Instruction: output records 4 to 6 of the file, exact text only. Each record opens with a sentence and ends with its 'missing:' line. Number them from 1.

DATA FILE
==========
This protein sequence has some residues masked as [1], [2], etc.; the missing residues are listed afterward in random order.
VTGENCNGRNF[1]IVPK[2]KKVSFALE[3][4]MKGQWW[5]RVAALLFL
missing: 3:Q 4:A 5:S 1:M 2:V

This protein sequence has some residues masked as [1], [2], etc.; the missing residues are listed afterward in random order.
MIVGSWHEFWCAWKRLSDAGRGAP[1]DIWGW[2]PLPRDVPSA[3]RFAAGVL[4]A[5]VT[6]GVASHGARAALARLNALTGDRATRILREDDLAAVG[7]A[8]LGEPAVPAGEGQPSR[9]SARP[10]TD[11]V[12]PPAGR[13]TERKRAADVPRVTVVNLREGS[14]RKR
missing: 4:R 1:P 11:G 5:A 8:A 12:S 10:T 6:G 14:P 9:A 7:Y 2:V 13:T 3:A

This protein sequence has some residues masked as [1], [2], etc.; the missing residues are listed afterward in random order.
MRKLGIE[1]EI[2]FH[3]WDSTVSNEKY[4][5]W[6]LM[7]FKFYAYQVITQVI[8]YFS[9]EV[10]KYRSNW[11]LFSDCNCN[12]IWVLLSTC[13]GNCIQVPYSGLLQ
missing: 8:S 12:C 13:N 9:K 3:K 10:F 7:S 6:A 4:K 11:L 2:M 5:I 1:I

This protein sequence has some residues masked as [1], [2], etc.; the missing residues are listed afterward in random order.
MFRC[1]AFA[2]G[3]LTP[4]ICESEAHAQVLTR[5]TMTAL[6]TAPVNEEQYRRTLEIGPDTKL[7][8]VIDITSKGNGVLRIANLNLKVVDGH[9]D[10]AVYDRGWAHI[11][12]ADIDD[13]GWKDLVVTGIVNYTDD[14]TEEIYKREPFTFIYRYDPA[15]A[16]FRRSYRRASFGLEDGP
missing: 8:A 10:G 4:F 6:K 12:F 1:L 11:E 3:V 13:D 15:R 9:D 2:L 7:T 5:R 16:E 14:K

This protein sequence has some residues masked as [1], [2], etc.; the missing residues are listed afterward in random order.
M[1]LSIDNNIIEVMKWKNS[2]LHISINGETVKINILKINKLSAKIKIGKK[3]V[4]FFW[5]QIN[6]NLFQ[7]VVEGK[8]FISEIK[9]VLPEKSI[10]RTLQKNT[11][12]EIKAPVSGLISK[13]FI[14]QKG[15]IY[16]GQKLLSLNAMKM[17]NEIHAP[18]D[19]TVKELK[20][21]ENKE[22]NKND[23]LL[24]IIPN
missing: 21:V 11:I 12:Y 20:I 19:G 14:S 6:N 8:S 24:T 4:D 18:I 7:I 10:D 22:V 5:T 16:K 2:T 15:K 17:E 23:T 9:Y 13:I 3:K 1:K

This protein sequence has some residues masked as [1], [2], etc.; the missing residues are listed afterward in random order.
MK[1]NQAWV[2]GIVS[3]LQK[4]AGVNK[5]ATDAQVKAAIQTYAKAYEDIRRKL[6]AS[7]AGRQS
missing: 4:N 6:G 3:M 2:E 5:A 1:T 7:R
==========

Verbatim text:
This protein sequence has some residues masked as [1], [2], etc.; the missing residues are listed afterward in random order.
MFRC[1]AFA[2]G[3]LTP[4]ICESEAHAQVLTR[5]TMTAL[6]TAPVNEEQYRRTLEIGPDTKL[7][8]VIDITSKGNGVLRIANLNLKVVDGH[9]D[10]AVYDRGWAHI[11][12]ADIDD[13]GWKDLVVTGIVNYTDD[14]TEEIYKREPFTFIYRYDPA[15]A[16]FRRSYRRASFGLEDGP
missing: 8:A 10:G 4:F 6:K 12:F 1:L 11:E 3:V 13:D 15:R 9:D 2:L 7:T 5:R 16:E 14:K

This protein sequence has some residues masked as [1], [2], etc.; the missing residues are listed afterward in random order.
M[1]LSIDNNIIEVMKWKNS[2]LHISINGETVKINILKINKLSAKIKIGKK[3]V[4]FFW[5]QIN[6]NLFQ[7]VVEGK[8]FISEIK[9]VLPEKSI[10]RTLQKNT[11][12]EIKAPVSGLISK[13]FI[14]QKG[15]IY[16]GQKLLSLNAMKM[17]NEIHAP[18]D[19]TVKELK[20][21]ENKE[22]NKND[23]LL[24]IIPN
missing: 21:V 11:I 12:Y 20:I 19:G 14:S 6:N 8:S 24:T 4:D 18:I 7:I 10:D 22:V 5:T 16:K 2:T 15:K 17:E 23:T 9:Y 13:I 3:K 1:K

This protein sequence has some residues masked as [1], [2], etc.; the missing residues are listed afterward in random order.
MK[1]NQAWV[2]GIVS[3]LQK[4]AGVNK[5]ATDAQVKAAIQTYAKAYEDIRRKL[6]AS[7]AGRQS
missing: 4:N 6:G 3:M 2:E 5:A 1:T 7:R